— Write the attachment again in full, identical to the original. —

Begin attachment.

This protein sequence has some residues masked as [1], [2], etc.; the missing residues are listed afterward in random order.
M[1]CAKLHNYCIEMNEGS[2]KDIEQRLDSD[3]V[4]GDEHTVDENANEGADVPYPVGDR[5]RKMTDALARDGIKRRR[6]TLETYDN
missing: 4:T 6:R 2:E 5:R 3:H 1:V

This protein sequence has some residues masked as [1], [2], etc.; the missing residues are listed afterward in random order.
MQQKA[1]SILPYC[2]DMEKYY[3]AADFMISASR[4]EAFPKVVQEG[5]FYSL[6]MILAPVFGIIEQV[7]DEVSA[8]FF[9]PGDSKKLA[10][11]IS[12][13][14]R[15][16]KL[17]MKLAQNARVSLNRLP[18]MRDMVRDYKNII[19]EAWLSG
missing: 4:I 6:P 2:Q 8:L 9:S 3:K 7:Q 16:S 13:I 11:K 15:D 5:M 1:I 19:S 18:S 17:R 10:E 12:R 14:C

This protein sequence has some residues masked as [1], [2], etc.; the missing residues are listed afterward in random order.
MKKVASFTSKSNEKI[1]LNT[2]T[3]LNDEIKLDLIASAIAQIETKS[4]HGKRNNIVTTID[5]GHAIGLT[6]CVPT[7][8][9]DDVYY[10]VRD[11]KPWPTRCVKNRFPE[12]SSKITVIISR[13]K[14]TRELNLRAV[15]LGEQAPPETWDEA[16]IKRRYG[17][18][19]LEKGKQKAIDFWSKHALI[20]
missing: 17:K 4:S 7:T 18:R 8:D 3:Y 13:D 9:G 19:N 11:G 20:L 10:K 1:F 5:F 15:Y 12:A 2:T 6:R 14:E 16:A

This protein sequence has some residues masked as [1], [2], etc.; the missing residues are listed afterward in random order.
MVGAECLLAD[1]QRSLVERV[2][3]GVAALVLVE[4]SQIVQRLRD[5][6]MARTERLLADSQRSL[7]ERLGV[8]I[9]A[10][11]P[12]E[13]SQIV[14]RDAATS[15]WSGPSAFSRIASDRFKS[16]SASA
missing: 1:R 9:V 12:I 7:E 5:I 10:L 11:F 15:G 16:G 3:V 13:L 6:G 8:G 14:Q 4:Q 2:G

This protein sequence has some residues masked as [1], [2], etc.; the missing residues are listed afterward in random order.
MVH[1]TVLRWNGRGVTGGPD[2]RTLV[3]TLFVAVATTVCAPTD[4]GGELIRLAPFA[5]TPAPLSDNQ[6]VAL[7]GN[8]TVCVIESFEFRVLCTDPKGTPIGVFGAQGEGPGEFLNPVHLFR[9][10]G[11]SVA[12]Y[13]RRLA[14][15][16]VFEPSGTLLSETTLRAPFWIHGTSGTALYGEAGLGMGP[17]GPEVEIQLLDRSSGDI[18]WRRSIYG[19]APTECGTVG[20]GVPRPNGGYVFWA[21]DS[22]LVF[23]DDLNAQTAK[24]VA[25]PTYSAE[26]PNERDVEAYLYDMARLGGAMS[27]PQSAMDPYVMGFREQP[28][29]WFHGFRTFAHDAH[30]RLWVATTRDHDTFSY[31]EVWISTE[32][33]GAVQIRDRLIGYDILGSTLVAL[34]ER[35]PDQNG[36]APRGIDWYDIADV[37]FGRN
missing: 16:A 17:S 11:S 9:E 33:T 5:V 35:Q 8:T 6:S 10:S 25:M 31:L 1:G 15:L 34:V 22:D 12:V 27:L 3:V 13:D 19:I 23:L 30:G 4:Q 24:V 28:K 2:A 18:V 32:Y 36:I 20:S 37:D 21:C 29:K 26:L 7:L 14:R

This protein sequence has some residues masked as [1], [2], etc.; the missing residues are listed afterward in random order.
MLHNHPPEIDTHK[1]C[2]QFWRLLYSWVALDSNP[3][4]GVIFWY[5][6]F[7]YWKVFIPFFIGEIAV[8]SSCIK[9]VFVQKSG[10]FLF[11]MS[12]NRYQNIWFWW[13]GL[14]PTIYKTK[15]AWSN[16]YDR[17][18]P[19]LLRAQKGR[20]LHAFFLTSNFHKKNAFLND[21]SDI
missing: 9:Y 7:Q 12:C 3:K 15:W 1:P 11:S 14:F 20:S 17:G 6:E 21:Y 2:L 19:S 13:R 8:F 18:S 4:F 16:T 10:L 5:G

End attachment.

This protein sequence has some residues masked as [1], [2], etc.; the missing residues are listed afterward in random order.
M[1]CAKLHNYCIEMNEGS[2]KDIEQRLDSD[3]V[4]GDEHTVDENANEGADVPYPVGDR[5]RKMTDALARDGIKRRR[6]TLETYDN
missing: 4:T 6:R 2:E 5:R 3:H 1:V

This protein sequence has some residues masked as [1], [2], etc.; the missing residues are listed afterward in random order.
MQQKA[1]SILPYC[2]DMEKYY[3]AADFMISASR[4]EAFPKVVQEG[5]FYSL[6]MILAPVFGIIEQV[7]DEVSA[8]FF[9]PGDSKKLA[10][11]IS[12][13][14]R[15][16]KL[17]MKLAQNARVSLNRLP[18]MRDMVRDYKNII[19]EAWLSG
missing: 4:I 6:P 2:Q 8:L 9:S 3:K 7:Q 16:S 13:I 11:K 15:D 5:M 1:I 19:S 18:S 17:R 10:E 12:R 14:C

This protein sequence has some residues masked as [1], [2], etc.; the missing residues are listed afterward in random order.
MKKVASFTSKSNEKI[1]LNT[2]T[3]LNDEIKLDLIASAIAQIETKS[4]HGKRNNIVTTID[5]GHAIGLT[6]CVPT[7][8][9]DDVYY[10]VRD[11]KPWPTRCVKNRFPE[12]SSKITVIISR[13]K[14]TRELNLRAV[15]LGEQAPPETWDEA[16]IKRRYG[17][18][19]LEKGKQKAIDFWSKHALI[20]
missing: 17:K 4:S 7:T 18:R 8:D 3:Y 13:D 9:G 19:N 11:G 20:L 10:K 1:F 5:F 15:Y 12:A 2:T 6:R 14:E 16:A

This protein sequence has some residues masked as [1], [2], etc.; the missing residues are listed afterward in random order.
MVGAECLLAD[1]QRSLVERV[2][3]GVAALVLVE[4]SQIVQRLRD[5][6]MARTERLLADSQRSL[7]ERLGV[8]I[9]A[10][11]P[12]E[13]SQIV[14]RDAATS[15]WSGPSAFSRIASDRFKS[16]SASA
missing: 1:R 9:V 12:I 7:E 5:I 10:L 11:F 15:G 16:G 3:V 13:L 6:G 8:G 14:Q 4:Q 2:G

This protein sequence has some residues masked as [1], [2], etc.; the missing residues are listed afterward in random order.
MVH[1]TVLRWNGRGVTGGPD[2]RTLV[3]TLFVAVATTVCAPTD[4]GGELIRLAPFA[5]TPAPLSDNQ[6]VAL[7]GN[8]TVCVIESFEFRVLCTDPKGTPIGVFGAQGEGPGEFLNPVHLFR[9][10]G[11]SVA[12]Y[13]RRLA[14][15][16]VFEPSGTLLSETTLRAPFWIHGTSGTALYGEAGLGMGP[17]GPEVEIQLLDRSSGDI[18]WRRSIYG[19]APTECGTVG[20]GVPRPNGGYVFWA[21]DS[22]LVF[23]DDLNAQTAK[24]VA[25]PTYSAE[26]PNERDVEAYLYDMARLGGAMS[27]PQSAMDPYVMGFREQP[28][29]WFHGFRTFAHDAH[30]RLWVATTRDHDTFSY[31]EVWISTE[32][33]GAVQIRDRLIGYDILGSTLVAL[34]ER[35]PDQNG[36]APRGIDWYDIADV[37]FGRN
missing: 16:A 17:S 11:S 9:E 33:T 5:V 35:Q 8:T 6:S 10:S 25:M 31:L 1:G 15:L 34:V 22:D 12:V 27:L 3:V 13:D 19:I 23:L 30:G 4:Q 24:V 28:K 2:A 18:V 32:Y 36:I 20:S 37:D 21:C 29:K 26:L 7:L 14:R

This protein sequence has some residues masked as [1], [2], etc.; the missing residues are listed afterward in random order.
MLHNHPPEIDTHK[1]C[2]QFWRLLYSWVALDSNP[3][4]GVIFWY[5][6]F[7]YWKVFIPFFIGEIAV[8]SSCIK[9]VFVQKSG[10]FLF[11]MS[12]NRYQNIWFWW[13]GL[14]PTIYKTK[15]AWSN[16]YDR[17][18]P[19]LLRAQKGR[20]LHAFFLTSNFHKKNAFLND[21]SDI
missing: 9:Y 7:Q 12:C 3:K 15:W 1:P 11:S 14:F 20:S 17:G 6:E 21:Y 2:L 19:S 13:R 8:F 18:S 4:F 16:T 10:L 5:G